Many homes in the Northwest have exterior stairwells to the basement. Usually these homes are small and there is no other means of accessing the basement---perhaps they didn't want to take up interior space with a stairwell. Unless there is a second story on the home, the access is often on the outside. Today we consider this very inconvenient, but back then, just to have a basement was considered convenience enough.
It has always fascinated me how our ideas of what is "expected" in a home changes over time. Can you imagine how disgusted some people must have been with the idea of having the "outhouse" brought indoors (I know sometimes I wish it was still out doors, don't you?). How about the idea that you could have carpeting installed permanently? Carpeting that you couldn't hang on the cloths line and beat to death with a broom a couple of times a year. And of course this leads to washers and dryers----pretty much a given in any home you buy today.
Back to the subject of this blog----outside stairwells.
Most of the time these stairwells have no barrier (or inadequate barriers) around them to prevent falls into the stairwells. Today anything with more than a 30" fall potential (Yes, believe it or not, 30"----seems too high doesn't it? Again, another example of why building codes are "minimum" standards.) is required to have a proper barrier to prevent falls. The stairwell in the first picture has a railing that would help prevent falls by adults, but would do little to prevent a fall from a kid chasing a ball just before dark.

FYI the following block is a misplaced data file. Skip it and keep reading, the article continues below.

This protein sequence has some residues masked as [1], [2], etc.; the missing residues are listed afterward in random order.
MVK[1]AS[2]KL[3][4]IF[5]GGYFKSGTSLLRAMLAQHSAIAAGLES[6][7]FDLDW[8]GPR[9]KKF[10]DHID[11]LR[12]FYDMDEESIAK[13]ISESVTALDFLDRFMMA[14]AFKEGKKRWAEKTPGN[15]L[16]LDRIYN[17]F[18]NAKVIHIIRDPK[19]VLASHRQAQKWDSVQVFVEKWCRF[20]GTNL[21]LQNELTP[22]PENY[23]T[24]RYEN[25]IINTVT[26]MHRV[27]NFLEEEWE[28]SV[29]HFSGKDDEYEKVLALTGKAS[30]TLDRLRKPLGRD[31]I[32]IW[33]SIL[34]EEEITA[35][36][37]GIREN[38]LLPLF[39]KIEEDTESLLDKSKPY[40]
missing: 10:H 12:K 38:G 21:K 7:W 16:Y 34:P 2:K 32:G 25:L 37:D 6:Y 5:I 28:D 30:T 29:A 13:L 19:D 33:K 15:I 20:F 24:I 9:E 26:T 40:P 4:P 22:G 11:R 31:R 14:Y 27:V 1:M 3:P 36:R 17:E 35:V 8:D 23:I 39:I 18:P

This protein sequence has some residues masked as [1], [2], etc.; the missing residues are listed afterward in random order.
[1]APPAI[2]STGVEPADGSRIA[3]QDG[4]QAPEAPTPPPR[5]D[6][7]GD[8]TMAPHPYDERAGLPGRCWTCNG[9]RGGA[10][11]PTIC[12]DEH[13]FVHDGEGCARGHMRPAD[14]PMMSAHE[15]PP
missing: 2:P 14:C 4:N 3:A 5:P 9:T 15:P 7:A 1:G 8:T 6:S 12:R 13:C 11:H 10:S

This next picture has no railing at all---unless you are under a foot tall.
Upgrading these open stairwells for improved safety is recommended.
Exterior stairwells can also collect a lot of water and should have a drain at the bottom. These drains are often clogged and the doors into the basement are often in poor condition due to frequent flooding. Sometimes the stairwells can be covered or otherwise closed-in. Regardless, they should have proper barriers to prevent injury from falls and the drains should be maintained functional.
PS, for those of you that are new to my blog (or for some other "unexplained" reason have never noticed) all pictures and smiley-face inserts (emoticons) have messages that show up when you point at them with your cursor.
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WA State, Home Inspector Advisory Licensing Board